Necessity is the mother of invention. That’s why so many of the cool products I review are invented by parents: they encounter a problem, they figure out a hack, and they realize that if they’ve solved the problem for themselves, then there must be other families out there who would buy their creation!
That’s the story behind the Pouch Pal: a holder for kids’ food pouches that stops the mess. Kids love food pouches, and that includes Cub, who probably eats two “pack packs” (as he calls them) of yogurt or apple sauce in our reusable pouches each day. If your kids are like mine, you may encounter some or all of these problems when they’re enjoying a “pack pack”:
- They enjoy squeezing a little too zealously;
- The leave their snack lying around and it gets stepped on or leaks on its own;
- They get frustrated because they can’t quite squeeze out the good stuff once they’ve eaten about half.
The Pouch Pal solves all of these problems, whether you’re using reusable pouches like us or the disposable kind (as you know, I’m very PRO reusable pouches… seriously, they’ll save you money and so much waste, and they work great with the Pouch Pal).
All you do is pop open the Pouch Pal, fold up the bottom of the food pouch in a “rainbow” and squish it inside, as I’ve demonstrated with the food pouch they included in my sample product:
The shape of the Pouch Pal squeezes the pouch perfectly so that rather than having to squeeze their snack out, children just suck like a straw. Here’s how we’ve been using it with our reusable food pouches:
At first, Cub was super confused by not having to squeeze. Once I explained to suck it like a straw, he caught on. When he couldn’t suck any more out, he came to me asking me to squeeze it for him (as he always does, usually when my hands aren’t free, without a Pouch Pal). I opened up the Pouch Pal, and happily discovered that basically every drop of apple sauce had been sucked out without needing any squeezing. Therefore, no waste!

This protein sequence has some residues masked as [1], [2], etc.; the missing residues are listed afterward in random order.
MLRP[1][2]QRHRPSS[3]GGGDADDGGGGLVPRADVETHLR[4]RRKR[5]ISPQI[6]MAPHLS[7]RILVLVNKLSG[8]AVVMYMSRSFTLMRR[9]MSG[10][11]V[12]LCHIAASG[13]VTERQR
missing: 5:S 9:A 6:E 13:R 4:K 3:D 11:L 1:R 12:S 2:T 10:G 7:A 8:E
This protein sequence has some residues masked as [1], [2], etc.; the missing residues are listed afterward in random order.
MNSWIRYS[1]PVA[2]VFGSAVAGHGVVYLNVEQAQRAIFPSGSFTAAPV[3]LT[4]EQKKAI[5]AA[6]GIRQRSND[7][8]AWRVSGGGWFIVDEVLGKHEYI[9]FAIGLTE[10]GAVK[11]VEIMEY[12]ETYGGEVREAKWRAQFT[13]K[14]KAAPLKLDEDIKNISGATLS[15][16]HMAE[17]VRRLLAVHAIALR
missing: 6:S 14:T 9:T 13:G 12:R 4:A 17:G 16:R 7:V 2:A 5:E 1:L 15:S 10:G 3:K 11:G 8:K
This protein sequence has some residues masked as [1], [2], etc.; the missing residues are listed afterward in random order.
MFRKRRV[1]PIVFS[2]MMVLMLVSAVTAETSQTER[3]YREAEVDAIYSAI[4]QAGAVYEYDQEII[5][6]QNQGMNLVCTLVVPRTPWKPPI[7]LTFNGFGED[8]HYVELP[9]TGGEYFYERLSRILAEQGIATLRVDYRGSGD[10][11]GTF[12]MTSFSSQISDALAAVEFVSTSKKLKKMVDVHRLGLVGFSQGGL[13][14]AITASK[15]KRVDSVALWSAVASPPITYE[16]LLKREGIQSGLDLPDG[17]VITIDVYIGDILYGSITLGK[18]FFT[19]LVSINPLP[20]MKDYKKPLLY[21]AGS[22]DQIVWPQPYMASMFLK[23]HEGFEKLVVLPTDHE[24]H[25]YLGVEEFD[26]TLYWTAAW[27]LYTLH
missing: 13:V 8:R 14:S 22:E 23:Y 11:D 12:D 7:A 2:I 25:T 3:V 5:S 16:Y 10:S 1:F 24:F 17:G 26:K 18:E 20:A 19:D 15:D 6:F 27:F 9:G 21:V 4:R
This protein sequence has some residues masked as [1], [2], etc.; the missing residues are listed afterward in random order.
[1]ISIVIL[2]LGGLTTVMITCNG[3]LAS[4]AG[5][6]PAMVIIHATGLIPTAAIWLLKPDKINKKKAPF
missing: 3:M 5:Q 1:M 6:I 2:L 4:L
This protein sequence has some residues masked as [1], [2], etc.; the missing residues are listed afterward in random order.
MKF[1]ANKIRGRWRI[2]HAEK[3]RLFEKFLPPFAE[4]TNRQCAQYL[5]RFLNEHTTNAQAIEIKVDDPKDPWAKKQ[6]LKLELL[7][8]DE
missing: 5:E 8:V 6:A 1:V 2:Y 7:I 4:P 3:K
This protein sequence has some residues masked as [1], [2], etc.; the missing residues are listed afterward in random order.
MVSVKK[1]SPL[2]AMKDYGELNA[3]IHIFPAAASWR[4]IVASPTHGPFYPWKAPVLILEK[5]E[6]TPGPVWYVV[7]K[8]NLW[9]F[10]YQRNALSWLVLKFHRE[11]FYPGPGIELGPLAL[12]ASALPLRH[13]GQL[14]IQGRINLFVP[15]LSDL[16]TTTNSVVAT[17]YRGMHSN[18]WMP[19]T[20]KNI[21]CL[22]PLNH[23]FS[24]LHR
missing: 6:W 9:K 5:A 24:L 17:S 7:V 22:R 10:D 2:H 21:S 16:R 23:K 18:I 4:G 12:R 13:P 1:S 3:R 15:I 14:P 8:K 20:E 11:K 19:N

Cub wants to do things himself, including eat his “pack packs.” He often would get frustrated when he couldn’t get the rest of his snack out, despite my showing him how to roll up the bottom. And of course, this would inevitably happen when I wasn’t able to help him… like, in the car. Forget about it: both for the risk of oversqueezing (intentional or unintentional) and the frustration for both of us when he would ask me to squeeze the leftovers out for him, I had banished “pack packs” from the car seat. Now with Pouch Pal, I can pop him in his seat and he can enjoy a mess-free snack that he can finish entirely himself.
The final pitfall of “pack packs” that Pouch Pal solves for us is that it stands up on its own. I don’t generally serve Cub his yogurt or apple sauce fruit pouches as part of a main meal at the table: if we’re at home, it’s something to tide him over til dinner while he’s playing or watching a tv show. And then… he puts it down somewhere and it gets stepped on. Cub’s Pouch Pal doesn’t get tossed aside, it becomes part of the play:
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